“There was an impunity in those days,” says Fritz Catlin. “You couldn’t put something like that on a record nowadays. Not that Unity Mitford would have been likely to have come across a 23 Skidoo record.”
Skidoo’s career faltered after Seven Songs. Their next EP, Tearing Up The Plans (1982), was a less satisfying affair, recorded in the absence of the Turnbull brothers, who had taken extended leave to Indonesia in search of musical inspiration However, it does contain ‘Just Like Everybody’, featuring a disturbing yet beguiling cut-up tape of ex-CIA agent and arms smuggler Frank Terpil (“I regard myself as basically neutral and commercial”).
Skidoo became disgruntled with the contributions of guitarist Sam Mills and vocalist Tom Heslop (“I didn’t realise how much we were carrying them .’’ complained Catlin at the time). The pair left — or were they pushed? — as Skidoo entered their next phase, incorporating Sketch into their line-up. “We were impressed with Sketch because he had a cab account,” laughs Johnny “We thought, he is large!”
The ‘Coup’ 12″ followed. With Aswad’s brass section roped in, it sounded curiously like it had been orchestrated by Bernard Herrmann. It was infectiously funky but again contained dark intimations of impending calamity The track was included on their next album, The Culling Is Coming (1983), in which Skidoo explicitly demonstrated their duality. “It was an exorcism,” asserts Johnny. “We wanted to banish a spirit and then redefine it. Aggressive on one side, structured on the other.”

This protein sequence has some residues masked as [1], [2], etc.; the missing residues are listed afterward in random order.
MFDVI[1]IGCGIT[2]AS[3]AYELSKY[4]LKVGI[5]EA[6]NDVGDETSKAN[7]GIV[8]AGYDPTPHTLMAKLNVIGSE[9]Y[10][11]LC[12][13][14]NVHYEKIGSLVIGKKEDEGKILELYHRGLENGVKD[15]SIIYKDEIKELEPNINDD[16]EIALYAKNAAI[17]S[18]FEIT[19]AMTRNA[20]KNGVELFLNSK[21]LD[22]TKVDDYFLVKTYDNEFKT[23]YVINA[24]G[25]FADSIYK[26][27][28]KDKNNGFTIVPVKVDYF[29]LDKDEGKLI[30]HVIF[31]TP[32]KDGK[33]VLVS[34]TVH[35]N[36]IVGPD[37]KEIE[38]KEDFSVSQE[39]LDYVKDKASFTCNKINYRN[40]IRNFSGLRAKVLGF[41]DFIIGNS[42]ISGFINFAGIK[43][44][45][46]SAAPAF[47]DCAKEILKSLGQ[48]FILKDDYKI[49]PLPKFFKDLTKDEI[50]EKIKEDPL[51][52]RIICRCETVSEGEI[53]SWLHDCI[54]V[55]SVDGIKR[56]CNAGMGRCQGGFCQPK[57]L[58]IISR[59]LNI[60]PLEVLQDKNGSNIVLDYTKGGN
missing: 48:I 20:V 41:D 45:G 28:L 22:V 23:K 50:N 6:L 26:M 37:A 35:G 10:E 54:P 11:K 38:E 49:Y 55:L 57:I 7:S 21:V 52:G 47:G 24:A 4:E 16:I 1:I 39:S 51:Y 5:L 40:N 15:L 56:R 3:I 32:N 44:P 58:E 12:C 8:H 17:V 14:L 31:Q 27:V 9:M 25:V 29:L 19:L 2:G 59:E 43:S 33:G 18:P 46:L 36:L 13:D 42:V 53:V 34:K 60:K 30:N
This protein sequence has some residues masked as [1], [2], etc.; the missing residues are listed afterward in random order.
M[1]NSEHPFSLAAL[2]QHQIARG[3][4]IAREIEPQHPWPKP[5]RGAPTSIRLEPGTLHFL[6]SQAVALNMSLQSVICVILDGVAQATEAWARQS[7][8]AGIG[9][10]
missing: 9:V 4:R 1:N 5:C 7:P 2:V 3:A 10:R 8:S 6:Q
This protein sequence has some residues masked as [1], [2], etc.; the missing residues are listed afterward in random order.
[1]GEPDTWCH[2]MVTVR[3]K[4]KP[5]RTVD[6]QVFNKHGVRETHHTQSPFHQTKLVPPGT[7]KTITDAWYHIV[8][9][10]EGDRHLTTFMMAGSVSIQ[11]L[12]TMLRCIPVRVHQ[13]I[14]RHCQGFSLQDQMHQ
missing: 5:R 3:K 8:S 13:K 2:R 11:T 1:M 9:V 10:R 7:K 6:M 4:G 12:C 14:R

Side one features a superheated live performance, puncturing the delicate atmosphere of ethnological forgery with scrap metal percussion The more ordered second side is modelled on the gamelan sounds that had so enthralled Alex and Johnny on their Indonesian excursion The composer Debussy had been similarly taken by this Balinese art almost 100 years earlier, incorporating its intricate time punctuations and elaborate polyrhythms into his own work, prefiguring many a 20th century composer’s romance with Indonesian musics. Skidoo, however, were not destined to revolutionise pop in the same way.
Critics were wary of The Culling… and its speedy follow-up, Urban Gamelan. Unsure what to make of Skidoo’s new plinky-plonky direction, they described it as meandering and “pointless”. Well, next to the metal-bashing volume of the then emerging Test Dept and Einstürzende Neubauten, it was hard, for the moment, to compete. What’s more, as the 80s wore on, the notion of funk noir, as practised by Sheffield groups like Chakk, was beginning to wear thin, a point most eloquently made by Simon Reynolds in a 1986 Monitor article, ‘Funk’s Fictional Threat’. By the late 80s, the pop, global and political mood had changed altogether, with the left reduced to a resigned realpolitik, the indie-funk melting pot now cooled into a bland, post-Live Aid consensus and the so-called ’Triumph Of The West’ having swallowed the world whole. The culling never came. There seemed, for the moment, no place for 23 Skidoo’s incendiary musical devices.
Skidoo’s demise, however, was down to a more practical snag — Genesis P-Orridge called time on their lease at the Death Factory. “He kind of went mad when Psychic TV occurred,” explains Fritz. “Came back and started redoing the place up in his own image after we’d done quite a lot of work on it We had a row and that was that.”